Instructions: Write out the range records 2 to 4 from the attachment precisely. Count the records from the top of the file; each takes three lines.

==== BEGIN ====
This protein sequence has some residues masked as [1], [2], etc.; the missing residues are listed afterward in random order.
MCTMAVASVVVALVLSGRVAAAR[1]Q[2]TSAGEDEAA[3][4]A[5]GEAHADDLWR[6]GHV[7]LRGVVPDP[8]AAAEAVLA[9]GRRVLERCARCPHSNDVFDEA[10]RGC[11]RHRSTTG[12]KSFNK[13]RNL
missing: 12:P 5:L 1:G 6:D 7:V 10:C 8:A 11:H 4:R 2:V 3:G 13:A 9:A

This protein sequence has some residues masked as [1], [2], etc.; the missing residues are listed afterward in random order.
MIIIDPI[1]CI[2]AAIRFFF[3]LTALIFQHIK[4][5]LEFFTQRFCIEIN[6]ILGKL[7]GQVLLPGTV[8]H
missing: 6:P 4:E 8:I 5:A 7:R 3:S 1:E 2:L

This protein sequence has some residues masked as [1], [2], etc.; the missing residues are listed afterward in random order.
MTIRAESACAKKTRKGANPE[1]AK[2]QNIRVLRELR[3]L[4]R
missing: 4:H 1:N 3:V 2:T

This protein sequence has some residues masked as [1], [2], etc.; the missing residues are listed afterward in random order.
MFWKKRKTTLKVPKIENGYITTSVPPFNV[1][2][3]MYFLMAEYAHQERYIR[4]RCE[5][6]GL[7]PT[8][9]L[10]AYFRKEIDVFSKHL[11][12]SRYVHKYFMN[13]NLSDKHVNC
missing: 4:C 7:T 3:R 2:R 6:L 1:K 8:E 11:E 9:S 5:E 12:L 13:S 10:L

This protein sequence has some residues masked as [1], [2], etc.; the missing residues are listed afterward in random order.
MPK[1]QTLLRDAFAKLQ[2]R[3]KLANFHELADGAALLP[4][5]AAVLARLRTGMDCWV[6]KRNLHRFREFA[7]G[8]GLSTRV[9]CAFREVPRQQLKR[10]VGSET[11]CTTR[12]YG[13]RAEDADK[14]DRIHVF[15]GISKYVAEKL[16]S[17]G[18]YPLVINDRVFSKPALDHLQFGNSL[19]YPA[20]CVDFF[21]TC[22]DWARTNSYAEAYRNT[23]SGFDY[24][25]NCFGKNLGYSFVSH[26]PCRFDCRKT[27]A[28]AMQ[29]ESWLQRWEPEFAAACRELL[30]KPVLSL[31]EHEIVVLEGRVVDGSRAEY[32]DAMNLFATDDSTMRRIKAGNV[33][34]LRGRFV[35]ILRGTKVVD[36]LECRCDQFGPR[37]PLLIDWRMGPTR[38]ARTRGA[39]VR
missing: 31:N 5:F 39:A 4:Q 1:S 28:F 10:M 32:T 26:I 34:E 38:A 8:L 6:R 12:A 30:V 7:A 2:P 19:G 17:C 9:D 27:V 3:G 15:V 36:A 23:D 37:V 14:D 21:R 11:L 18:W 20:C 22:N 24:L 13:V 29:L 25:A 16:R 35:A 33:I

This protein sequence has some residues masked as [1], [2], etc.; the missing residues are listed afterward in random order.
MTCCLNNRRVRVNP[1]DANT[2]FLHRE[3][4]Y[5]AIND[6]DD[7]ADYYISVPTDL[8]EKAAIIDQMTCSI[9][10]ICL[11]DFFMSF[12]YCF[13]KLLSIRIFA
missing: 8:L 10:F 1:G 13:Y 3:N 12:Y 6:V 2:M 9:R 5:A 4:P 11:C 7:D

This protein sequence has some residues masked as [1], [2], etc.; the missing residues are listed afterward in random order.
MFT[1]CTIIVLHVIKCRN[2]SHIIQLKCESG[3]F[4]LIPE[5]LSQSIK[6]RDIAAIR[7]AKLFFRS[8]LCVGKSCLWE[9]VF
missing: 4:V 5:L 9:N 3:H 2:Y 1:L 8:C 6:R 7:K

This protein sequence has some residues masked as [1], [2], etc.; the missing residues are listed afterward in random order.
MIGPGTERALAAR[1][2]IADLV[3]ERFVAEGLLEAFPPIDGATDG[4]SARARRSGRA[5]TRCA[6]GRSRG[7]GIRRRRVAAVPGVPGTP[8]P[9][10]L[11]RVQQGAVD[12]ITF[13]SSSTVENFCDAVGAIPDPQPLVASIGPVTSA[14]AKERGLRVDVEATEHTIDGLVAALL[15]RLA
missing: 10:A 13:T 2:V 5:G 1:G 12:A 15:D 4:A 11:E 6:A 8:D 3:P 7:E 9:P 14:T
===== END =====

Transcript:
This protein sequence has some residues masked as [1], [2], etc.; the missing residues are listed afterward in random order.
MIIIDPI[1]CI[2]AAIRFFF[3]LTALIFQHIK[4][5]LEFFTQRFCIEIN[6]ILGKL[7]GQVLLPGTV[8]H
missing: 6:P 4:E 8:I 5:A 7:R 3:S 1:E 2:L

This protein sequence has some residues masked as [1], [2], etc.; the missing residues are listed afterward in random order.
MTIRAESACAKKTRKGANPE[1]AK[2]QNIRVLRELR[3]L[4]R
missing: 4:H 1:N 3:V 2:T

This protein sequence has some residues masked as [1], [2], etc.; the missing residues are listed afterward in random order.
MFWKKRKTTLKVPKIENGYITTSVPPFNV[1][2][3]MYFLMAEYAHQERYIR[4]RCE[5][6]GL[7]PT[8][9]L[10]AYFRKEIDVFSKHL[11][12]SRYVHKYFMN[13]NLSDKHVNC
missing: 4:C 7:T 3:R 2:R 6:L 1:K 8:E 11:E 9:S 5:E 12:L 13:S 10:L